What are nerve blocks?
- Nerve blocks are injections that affect the peripheral nerves, which are nerves beyond the brain and spinal cord that send sensation (feeling) and motor (movement) signals.
- The goal of a nerve block is to decrease the pain signals along the nerve, which may decrease pain.
- Common nerves injected include:
How are they done?
- A diagnostic injection is performed by injecting local anesthetic (numbing medication) to identify the muscle or nerve that may be causing your pain. Local anesthetics last for hours, so a diagnostic injection is meant to relieve pain temporarily.
- A therapeutic injection is meant to provide longer-lasting relief (days to years). These injections frequently combine local anesthetic and a steroid. Steroids are a class of medications that reduce inflammation and thereby pain.
- Another commonly used medication in therapeutic injections is onabotulinum toxin (botox).
- Your provider may use ultrasound or x-ray to perform the injection.
- Relief may last days to years.
- This allows you to focus on physical therapy and home exercises to strengthen and stabilize the muscles or surrounding area.
- You will remain awake and aware during the procedure
- If successful, the nerve block may be repeated.
- Most people can walk around immediately after. You will be monitored for a period of time, and depending on the injection site, you may need a ride home.
- You may resume full activity the next day.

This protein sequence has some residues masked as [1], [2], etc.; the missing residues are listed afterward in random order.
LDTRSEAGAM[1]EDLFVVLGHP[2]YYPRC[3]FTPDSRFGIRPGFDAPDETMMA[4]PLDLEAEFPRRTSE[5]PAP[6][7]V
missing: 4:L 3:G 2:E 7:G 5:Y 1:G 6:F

- You may need a ride home after your injection, please ask the clinic if you have questions about this.
- Mild bruising and soreness around the injection site may occur.
- Applying ice for a few days may reduce inflammation and pain
- Continue to take your regular pain medication
- Recording pain levels for a few days or weeks may help to track the level of relief achieved.
- It may take up to seven (7) days to notice a result from the injection
- Steroid injections may elevate blood sugar, blood pressure, and eye pressure temporarily. Temporary weight gain, water retention, flushing, mood swings, or insomnia may last for 7-10 days.
- Potential risks with inserting a needle include bleeding, infection, pain flare, allergic reaction, headache, and nerve damage (rare).
- Please notify the provider if the injection site becomes infected (fever or drainage at the injection site) or inflamed (redness, swelling, pain at the site), or if you suspect nerve injury.